“While He was in one of the cities, behold, there was a man covered with leprosy; and when he saw Jesus, he fell on his face and implored Him, saying, ‘Lord, if You are willing, You can make me clean.’ And He stretched out His hand and touched him, saying, ‘I am willing; be cleansed.’ And immediately the leprosy left him.” Luke 5:12-13 (NASB95)
The vile skin disease of leprosy was designed by God to be a picture or a parable of human sin. John MacArthur calls it an “irresistible analogy” of sin. The leprosy of sin has infected all mankind to the core of our being. All our faculties—our minds, our hearts, our wills, our consciences—have all been diseased by spiritual leprosy. Because of that, we all stand in need of cleansing from that great fountain that is the blood of the Lord Jesus Christ. Therefore, we must come to him alone for cleansing, and we must come to him in precisely the way that this leper comes.
Consider five observations from the scene in Luke 5.
1. The Sinner’s Contamination
A leper, unclean and potentially dangerous to others, had long been commanded to live in isolation according to the law. Because of that, a leper was often a stranger to the comforts and pleasures of any sort of companionship. In some cases, he would struggle to remember what it felt like to touch another human being. The man in Luke 5 who approached Jesus would have been an outcast, a castaway. Not only was leprosy defiling and isolating, it was also eminently shameful. A leper's uncleanness became his identity, as he was required to cry, “Unclean!” signaling his uncleanness to any passersby.
As we consider the awful corruption of leprosy, we must see ourselves in this leper. How appropriate is the picture leprosy is of the corruption of sin that afflicts each one of us by nature. Like leprosy, sin is defiling. Isaiah 64:6, "For all of us have become like one who is unclean, and all our righteous deeds are like a filthy garment." Like leprosy, sin's defilement is totalizing. Our entire constitution is infected with sin. Like leprosy, sin isolates. It makes man unfit for fellowship with God. If physical uncleanness couldn't dwell alongside the manifestation of God's presence and people in Israel, how much more does our spiritual uncleanness alienate us from the very presence of God himself?
The shame of our sin, if we could truly see it as God sees it, is unbearable. Our sin is an abomination. It is abhorrent and repulsive. It is a stench in the nostrils of holiness.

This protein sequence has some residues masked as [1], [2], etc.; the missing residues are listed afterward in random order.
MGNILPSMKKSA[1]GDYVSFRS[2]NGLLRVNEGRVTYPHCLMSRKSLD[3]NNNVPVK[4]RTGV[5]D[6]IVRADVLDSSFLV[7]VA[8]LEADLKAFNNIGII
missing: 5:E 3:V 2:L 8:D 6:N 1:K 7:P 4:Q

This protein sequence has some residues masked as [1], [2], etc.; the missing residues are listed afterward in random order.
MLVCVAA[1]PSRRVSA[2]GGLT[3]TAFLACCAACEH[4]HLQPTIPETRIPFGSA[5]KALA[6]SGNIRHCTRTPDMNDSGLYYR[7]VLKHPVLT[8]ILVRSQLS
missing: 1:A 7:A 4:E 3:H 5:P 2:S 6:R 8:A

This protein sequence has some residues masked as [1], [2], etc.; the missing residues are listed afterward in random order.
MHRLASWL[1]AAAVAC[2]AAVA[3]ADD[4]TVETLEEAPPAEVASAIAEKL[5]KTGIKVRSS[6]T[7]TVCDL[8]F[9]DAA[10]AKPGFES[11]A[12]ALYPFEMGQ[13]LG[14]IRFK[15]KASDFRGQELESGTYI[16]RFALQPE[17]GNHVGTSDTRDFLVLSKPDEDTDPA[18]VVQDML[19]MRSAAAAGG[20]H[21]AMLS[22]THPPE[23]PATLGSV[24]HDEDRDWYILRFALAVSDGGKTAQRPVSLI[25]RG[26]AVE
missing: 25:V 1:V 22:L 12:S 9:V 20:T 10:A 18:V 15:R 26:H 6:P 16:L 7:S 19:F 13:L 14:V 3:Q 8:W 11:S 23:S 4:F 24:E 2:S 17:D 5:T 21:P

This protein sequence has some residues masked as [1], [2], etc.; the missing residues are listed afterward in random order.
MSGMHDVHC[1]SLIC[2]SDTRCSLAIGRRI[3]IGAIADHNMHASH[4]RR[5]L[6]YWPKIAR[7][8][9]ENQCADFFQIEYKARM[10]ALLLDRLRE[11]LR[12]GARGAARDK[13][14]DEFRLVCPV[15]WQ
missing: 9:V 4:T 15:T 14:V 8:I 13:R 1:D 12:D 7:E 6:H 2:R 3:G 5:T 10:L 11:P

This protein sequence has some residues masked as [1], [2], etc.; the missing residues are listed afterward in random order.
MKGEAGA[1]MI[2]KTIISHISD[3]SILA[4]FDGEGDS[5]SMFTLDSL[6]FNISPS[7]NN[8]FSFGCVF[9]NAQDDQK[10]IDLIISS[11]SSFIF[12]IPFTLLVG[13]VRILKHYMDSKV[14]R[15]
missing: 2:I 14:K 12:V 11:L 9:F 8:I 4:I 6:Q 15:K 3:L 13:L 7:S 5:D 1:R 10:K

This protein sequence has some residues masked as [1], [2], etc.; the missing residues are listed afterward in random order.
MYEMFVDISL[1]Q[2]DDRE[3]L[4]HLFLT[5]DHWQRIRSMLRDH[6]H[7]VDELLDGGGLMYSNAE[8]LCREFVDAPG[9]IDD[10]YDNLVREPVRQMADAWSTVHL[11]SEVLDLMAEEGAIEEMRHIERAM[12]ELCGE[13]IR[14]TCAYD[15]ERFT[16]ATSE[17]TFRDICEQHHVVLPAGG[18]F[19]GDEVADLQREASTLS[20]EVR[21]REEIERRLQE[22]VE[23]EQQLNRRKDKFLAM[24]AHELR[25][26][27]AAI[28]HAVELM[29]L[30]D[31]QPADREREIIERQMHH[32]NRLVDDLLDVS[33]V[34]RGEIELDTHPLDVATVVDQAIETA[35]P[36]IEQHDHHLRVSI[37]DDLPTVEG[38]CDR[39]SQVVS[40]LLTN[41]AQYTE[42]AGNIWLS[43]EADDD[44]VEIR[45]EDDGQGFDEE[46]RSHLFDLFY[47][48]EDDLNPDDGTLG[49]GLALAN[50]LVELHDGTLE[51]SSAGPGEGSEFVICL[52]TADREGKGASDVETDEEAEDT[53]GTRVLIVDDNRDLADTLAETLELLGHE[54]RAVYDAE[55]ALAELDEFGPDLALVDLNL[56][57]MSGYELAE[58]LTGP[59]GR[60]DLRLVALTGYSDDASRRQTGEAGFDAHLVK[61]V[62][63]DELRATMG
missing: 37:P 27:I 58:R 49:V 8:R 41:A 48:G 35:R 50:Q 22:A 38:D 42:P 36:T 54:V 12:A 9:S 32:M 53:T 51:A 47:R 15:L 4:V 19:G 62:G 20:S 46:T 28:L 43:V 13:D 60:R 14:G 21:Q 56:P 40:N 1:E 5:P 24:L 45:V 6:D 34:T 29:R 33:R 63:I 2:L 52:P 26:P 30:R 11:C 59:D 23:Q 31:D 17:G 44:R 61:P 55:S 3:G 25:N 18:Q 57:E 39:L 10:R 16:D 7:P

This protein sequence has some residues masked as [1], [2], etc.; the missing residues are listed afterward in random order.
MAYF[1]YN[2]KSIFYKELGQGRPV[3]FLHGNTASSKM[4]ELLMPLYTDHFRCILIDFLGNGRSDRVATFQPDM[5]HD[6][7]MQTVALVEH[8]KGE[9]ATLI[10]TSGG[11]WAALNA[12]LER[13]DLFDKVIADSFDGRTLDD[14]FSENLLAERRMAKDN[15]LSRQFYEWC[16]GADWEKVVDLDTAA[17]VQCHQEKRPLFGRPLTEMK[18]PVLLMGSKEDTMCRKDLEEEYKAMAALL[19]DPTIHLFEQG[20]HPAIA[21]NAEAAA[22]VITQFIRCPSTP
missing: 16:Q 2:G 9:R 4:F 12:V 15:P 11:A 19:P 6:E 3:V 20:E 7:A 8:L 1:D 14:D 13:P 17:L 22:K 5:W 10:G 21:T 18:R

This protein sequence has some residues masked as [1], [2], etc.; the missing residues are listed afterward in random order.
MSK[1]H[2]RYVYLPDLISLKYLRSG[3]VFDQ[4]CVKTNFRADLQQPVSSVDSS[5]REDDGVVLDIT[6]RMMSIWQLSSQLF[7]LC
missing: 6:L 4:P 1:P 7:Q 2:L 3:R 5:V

In our sin, we have belittled His glory. We have preferred filth over beauty. Nobody should want anything to do with us, least of all the thrice Holy God of the universe. We are outcasts, fit only for the depths of hell itself. If we had any sense of ourselves at all, we would cry out in grief over our betrayal and for mercy from Him who we betrayed.
2. The Sinner’s Contrition
We can do nothing to rid leprosy from our bodies. Still less can our filthy rags rid the sinfulness from our souls. But the leper in Luke 5 sees Jesus. And when he saw him, verse 12 says, “He fell on his face and implored him."
This is total brokenness, total humiliation. This man knows who he is. He knows he is undeserving, and so he takes the posture of humility, of reverence, even of worship, as he says in the next word, "Lord." This man does not try to soft-sell his condition. He doesn't say "Yes, sure. I've got a little leprosy, but on the whole, I think I'm a pretty healthy person." We certainly hear much of that mindset today as sinners flatter and deceive themselves, convinced their sinfulness isn't as foul and vile as the Bible says it is.
The leper comes in full confession and acknowledgment of his uncleanness, just as the truly repentant sinner must come to Christ, not making excuses for his sin, but openly confessing that he is totally corrupted, recognizing that he has no hope for forgiveness apart from the mercy of God. And so he falls down, bowed in abject humility, and begs God for undeserved grace.
3. The Sinner’s Confidence
But in one sense, this is not supposed to happen. According to the law of Moses, this leper shouldn't be approaching anyone, let alone a rabbi. What drives his holy recklessness? Consider the sinners' confidence. Verse 12, "He fell on his face and implored him saying, 'Lord, if you are willing, you can make me clean."
This man knows he's an outcast. He knows he belongs nowhere near Jesus. He feels the pain of his defilement, isolation, and shame so intensely. He recognizes that he is totally undeserving. He is desperate.
People who are truly sensible of their need, whose afflictions have bowed them to the dust, who have this holy desperation, this holy abandon, that says, "I know I'm not supposed to! I know I've got no claim to his mercy! But I've got to go to him! I've got to bring him my uncleanness!”
Dear sinner, you and I must come the same way. Perhaps you've been taught to think that the filth of your uncleanness ought to prevent you from coming to Jesus. But no, if you come to him in humble contrition, bowed to the dust, and moved by a holy desperation, fueled by the confident faith that Jesus Christ is the Son of God our Savior, let every custom and every caution be thrown to the wind! Come to Christ for cleansing!
4. The Savior’s Cleanness
How does the Lord respond to the sinner's contamination, the sinner's contrition, and the sinner's confidence? In the Savior's perfect cleanness, verse 13, "He stretched out his hand and touched him."